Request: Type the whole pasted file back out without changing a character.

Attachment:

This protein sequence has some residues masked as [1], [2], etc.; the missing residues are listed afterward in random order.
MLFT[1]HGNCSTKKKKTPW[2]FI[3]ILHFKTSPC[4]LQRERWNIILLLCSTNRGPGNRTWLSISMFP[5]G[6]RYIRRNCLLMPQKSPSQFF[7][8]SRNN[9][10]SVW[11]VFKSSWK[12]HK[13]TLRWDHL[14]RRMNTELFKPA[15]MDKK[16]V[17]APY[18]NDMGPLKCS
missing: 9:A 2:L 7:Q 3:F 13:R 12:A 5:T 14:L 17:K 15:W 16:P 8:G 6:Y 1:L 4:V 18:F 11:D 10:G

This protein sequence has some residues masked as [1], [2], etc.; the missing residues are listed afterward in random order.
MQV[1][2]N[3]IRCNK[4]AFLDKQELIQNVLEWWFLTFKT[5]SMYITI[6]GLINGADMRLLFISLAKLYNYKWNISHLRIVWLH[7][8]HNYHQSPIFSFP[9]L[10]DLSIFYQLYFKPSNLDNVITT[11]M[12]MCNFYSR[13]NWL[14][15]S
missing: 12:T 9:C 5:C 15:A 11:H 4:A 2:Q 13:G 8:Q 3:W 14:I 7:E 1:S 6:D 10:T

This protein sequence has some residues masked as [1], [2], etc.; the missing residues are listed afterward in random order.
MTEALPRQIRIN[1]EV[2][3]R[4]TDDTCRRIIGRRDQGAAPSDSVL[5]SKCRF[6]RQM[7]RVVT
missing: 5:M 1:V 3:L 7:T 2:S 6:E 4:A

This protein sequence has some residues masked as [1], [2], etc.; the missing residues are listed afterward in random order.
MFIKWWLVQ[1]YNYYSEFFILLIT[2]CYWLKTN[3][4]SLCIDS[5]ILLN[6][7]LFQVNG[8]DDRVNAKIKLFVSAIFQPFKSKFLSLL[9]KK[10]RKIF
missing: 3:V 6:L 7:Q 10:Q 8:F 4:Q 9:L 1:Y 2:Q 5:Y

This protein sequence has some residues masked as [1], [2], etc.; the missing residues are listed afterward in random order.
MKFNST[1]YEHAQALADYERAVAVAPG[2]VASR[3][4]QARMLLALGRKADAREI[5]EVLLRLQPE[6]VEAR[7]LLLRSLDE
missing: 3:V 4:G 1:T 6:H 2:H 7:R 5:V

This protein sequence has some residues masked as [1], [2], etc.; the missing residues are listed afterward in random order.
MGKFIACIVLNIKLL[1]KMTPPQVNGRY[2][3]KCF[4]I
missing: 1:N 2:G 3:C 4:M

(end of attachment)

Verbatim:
This protein sequence has some residues masked as [1], [2], etc.; the missing residues are listed afterward in random order.
MLFT[1]HGNCSTKKKKTPW[2]FI[3]ILHFKTSPC[4]LQRERWNIILLLCSTNRGPGNRTWLSISMFP[5]G[6]RYIRRNCLLMPQKSPSQFF[7][8]SRNN[9][10]SVW[11]VFKSSWK[12]HK[13]TLRWDHL[14]RRMNTELFKPA[15]MDKK[16]V[17]APY[18]NDMGPLKCS
missing: 9:A 2:L 7:Q 3:F 13:R 12:A 5:T 14:L 17:K 15:W 16:P 8:G 6:Y 1:L 4:V 18:F 11:D 10:G

This protein sequence has some residues masked as [1], [2], etc.; the missing residues are listed afterward in random order.
MQV[1][2]N[3]IRCNK[4]AFLDKQELIQNVLEWWFLTFKT[5]SMYITI[6]GLINGADMRLLFISLAKLYNYKWNISHLRIVWLH[7][8]HNYHQSPIFSFP[9]L[10]DLSIFYQLYFKPSNLDNVITT[11]M[12]MCNFYSR[13]NWL[14][15]S
missing: 12:T 9:C 5:C 15:A 11:H 4:A 2:Q 13:G 8:Q 3:W 14:I 7:E 1:S 6:D 10:T

This protein sequence has some residues masked as [1], [2], etc.; the missing residues are listed afterward in random order.
MTEALPRQIRIN[1]EV[2][3]R[4]TDDTCRRIIGRRDQGAAPSDSVL[5]SKCRF[6]RQM[7]RVVT
missing: 5:M 1:V 3:L 7:T 2:S 6:E 4:A

This protein sequence has some residues masked as [1], [2], etc.; the missing residues are listed afterward in random order.
MFIKWWLVQ[1]YNYYSEFFILLIT[2]CYWLKTN[3][4]SLCIDS[5]ILLN[6][7]LFQVNG[8]DDRVNAKIKLFVSAIFQPFKSKFLSLL[9]KK[10]RKIF
missing: 3:V 6:L 7:Q 10:Q 8:F 4:Q 9:L 1:Y 2:Q 5:Y

This protein sequence has some residues masked as [1], [2], etc.; the missing residues are listed afterward in random order.
MKFNST[1]YEHAQALADYERAVAVAPG[2]VASR[3][4]QARMLLALGRKADAREI[5]EVLLRLQPE[6]VEAR[7]LLLRSLDE
missing: 3:V 4:G 1:T 6:H 2:H 7:R 5:V

This protein sequence has some residues masked as [1], [2], etc.; the missing residues are listed afterward in random order.
MGKFIACIVLNIKLL[1]KMTPPQVNGRY[2][3]KCF[4]I
missing: 1:N 2:G 3:C 4:M